A FedEx shipping center in Sunset Park, Brooklyn
A new bill proposed by members of the New York State Assembly will encourage New York warehouses and distribution centers to reduce air pollution associated with their delivery services.
E-commerce retailers like Amazon have made a profit soar at the height of the pandemic, as more and more consumers ordered goods to be delivered to their homes. But these delivery services contribute to air pollution in low-income communities of color, disproportionately affecting residents of these areas, The city reports.
That could change with a bill introduced Monday in the state Legislature by Congresswoman Marcela Mitaynes, who represents Red Hook and Sunset Park, an area houses several existing or proposed distribution centers.
Under current proposals, the bill would require the New York City Department of Environmental Conservation to designate warehouses and package centers as “indirect sources” of air pollution.
If adopted, the the law would require warehouse operators with facilities over 50,000 square feet to submit air pollution reduction and mitigation plans. Fulfillment centers should publicly report the average number of daily trips using vehicles and delivery routes, as well as agree on measures to reduce their greenhouse gas emissions, such as installing solar panels or using electric vehicles.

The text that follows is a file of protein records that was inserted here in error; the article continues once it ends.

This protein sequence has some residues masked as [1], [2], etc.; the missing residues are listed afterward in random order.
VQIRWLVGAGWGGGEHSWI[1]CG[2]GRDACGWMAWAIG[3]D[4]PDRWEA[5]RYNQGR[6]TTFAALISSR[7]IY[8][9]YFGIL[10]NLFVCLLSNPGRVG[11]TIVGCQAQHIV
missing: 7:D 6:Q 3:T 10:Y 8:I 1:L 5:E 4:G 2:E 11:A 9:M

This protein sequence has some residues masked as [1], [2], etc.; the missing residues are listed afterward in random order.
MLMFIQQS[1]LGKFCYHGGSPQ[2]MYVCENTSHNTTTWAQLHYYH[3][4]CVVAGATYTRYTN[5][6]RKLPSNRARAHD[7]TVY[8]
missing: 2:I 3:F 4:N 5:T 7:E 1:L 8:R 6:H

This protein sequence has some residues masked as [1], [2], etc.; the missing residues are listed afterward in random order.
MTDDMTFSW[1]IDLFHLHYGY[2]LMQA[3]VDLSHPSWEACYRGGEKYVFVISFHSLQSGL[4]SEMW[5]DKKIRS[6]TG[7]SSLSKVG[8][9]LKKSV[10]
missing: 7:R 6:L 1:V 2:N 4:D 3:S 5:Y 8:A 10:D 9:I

Facilities would earn points for each measure met. Warehouses would then have to keep their point total above a certain number to avoid penalties.
Additionally, any new large e-commerce site projects in New York should seek a permit demonstrating that the construction and operation of the sites would not violate national air quality standards set by the Federal Environmental Protection Agency. the environment. Plans would also be subject to environmental reviews, allowing public input from the local community before permits are issued.
Warehouse space is tight in New York: the city’s industrial vacancy rate was 1.6% in Q4 2021, according to JLL data. While some fear that warehouse operators like Amazon – which specialize in last-mile delivery of goods purchased online to consumers’ homes – could relocate if costs rise, environmental advocates told The City that measures like the Mitaynes bill are the only way to bring NYC toward its goal of drastically reducing emissions by 2050.